“I’ve always been very in-tune with my artistic abilities and also very eager to share them with others,” James explained, “I hope to represent peace, love, truth and freedom through my work.”
James only recently started sketching out her concepts before jumping straight in with color after her art mentor Shayar urged her to do so.
“I told him, ‘I can’t draw’ and he said ‘Yes, you can. Just practice!'” James said. “So I did. I bought a sketchbook and soon found myself sketching in my free time.”
From there, James sketches the original concept onto the canvas are starts working in some color.
“I then add color and watch my idea come to life right before my eyes,” James said, “I often look back at my original sketch like ‘WOW, how did THAT become THAT?'”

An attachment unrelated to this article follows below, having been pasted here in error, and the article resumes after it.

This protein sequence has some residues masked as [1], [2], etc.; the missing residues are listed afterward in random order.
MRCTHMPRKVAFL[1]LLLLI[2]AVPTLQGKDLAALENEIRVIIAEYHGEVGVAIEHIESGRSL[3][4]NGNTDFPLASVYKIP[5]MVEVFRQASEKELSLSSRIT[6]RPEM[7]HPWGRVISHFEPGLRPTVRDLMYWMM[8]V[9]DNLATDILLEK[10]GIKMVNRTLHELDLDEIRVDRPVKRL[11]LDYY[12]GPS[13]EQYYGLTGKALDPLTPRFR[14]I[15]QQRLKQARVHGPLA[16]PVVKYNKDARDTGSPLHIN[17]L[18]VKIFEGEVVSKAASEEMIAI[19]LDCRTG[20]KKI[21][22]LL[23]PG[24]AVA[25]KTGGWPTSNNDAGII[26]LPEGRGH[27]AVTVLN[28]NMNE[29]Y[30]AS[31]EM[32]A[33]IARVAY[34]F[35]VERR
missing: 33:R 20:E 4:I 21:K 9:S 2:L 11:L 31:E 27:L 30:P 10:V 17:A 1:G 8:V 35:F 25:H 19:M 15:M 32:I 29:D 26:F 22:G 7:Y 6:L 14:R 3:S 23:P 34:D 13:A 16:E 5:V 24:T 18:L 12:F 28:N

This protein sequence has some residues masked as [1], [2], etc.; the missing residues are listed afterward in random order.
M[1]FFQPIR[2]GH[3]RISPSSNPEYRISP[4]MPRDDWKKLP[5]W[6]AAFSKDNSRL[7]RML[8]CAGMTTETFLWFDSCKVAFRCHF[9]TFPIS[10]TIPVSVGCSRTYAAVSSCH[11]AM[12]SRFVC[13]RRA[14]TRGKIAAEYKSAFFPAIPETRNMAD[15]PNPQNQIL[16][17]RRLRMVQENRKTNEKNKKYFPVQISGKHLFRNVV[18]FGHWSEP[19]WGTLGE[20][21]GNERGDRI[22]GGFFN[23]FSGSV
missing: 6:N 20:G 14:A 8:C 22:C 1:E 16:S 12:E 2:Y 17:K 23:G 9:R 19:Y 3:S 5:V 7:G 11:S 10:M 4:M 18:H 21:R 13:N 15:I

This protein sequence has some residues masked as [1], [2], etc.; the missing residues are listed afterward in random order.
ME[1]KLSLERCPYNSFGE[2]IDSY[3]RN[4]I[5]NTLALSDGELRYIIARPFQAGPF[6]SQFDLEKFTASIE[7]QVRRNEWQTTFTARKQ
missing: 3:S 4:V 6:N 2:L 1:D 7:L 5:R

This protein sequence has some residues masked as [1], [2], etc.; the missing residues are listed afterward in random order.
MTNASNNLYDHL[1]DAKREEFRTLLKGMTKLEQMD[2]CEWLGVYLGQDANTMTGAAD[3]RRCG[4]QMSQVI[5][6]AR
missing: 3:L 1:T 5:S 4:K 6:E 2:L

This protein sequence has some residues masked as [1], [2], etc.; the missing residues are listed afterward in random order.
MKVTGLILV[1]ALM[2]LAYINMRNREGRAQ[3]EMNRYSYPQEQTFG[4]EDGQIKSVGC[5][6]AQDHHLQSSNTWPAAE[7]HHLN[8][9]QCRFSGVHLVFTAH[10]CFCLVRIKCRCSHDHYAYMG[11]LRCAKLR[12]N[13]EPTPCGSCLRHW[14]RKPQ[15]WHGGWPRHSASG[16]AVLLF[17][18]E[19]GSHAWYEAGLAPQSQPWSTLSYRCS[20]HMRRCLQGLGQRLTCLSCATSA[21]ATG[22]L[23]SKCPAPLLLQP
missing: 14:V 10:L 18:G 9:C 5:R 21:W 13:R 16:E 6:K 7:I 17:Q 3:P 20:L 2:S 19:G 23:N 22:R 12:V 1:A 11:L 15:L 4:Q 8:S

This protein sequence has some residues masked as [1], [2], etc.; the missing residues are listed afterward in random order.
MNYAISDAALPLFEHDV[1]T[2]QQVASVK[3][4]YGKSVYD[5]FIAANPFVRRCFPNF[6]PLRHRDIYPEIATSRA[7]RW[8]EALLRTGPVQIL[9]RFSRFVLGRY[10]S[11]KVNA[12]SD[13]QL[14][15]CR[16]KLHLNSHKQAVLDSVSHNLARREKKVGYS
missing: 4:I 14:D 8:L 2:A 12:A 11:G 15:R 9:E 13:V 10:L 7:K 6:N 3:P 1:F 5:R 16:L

She also loves a good a free style paint session. Her most recent art showcase even features finger-painted pieces.
“I love to put my airpods in and listen to my 70s playlist on full blast while I work,” James said,”‘Beijo’ by Earth, Wind and Fire and ‘Watching You’ by Slave are some of my favorite songs to vibe out to.”
Aside from music, Kabrea also enjoys other forms of entertainment while creating.
“Sometimes, I’ll watch a movie or a friend will call me up,” James said, “I just like to have some type of background stimulation. When I’m painting, I’m just flowing. I’m present in that moment and letting the shapes and colors I see in my mind guide me. Art pretty much fueled a sense of escapism that lived in me all along. It’s therapeutic to me and has brought me great relief in this lifetime.”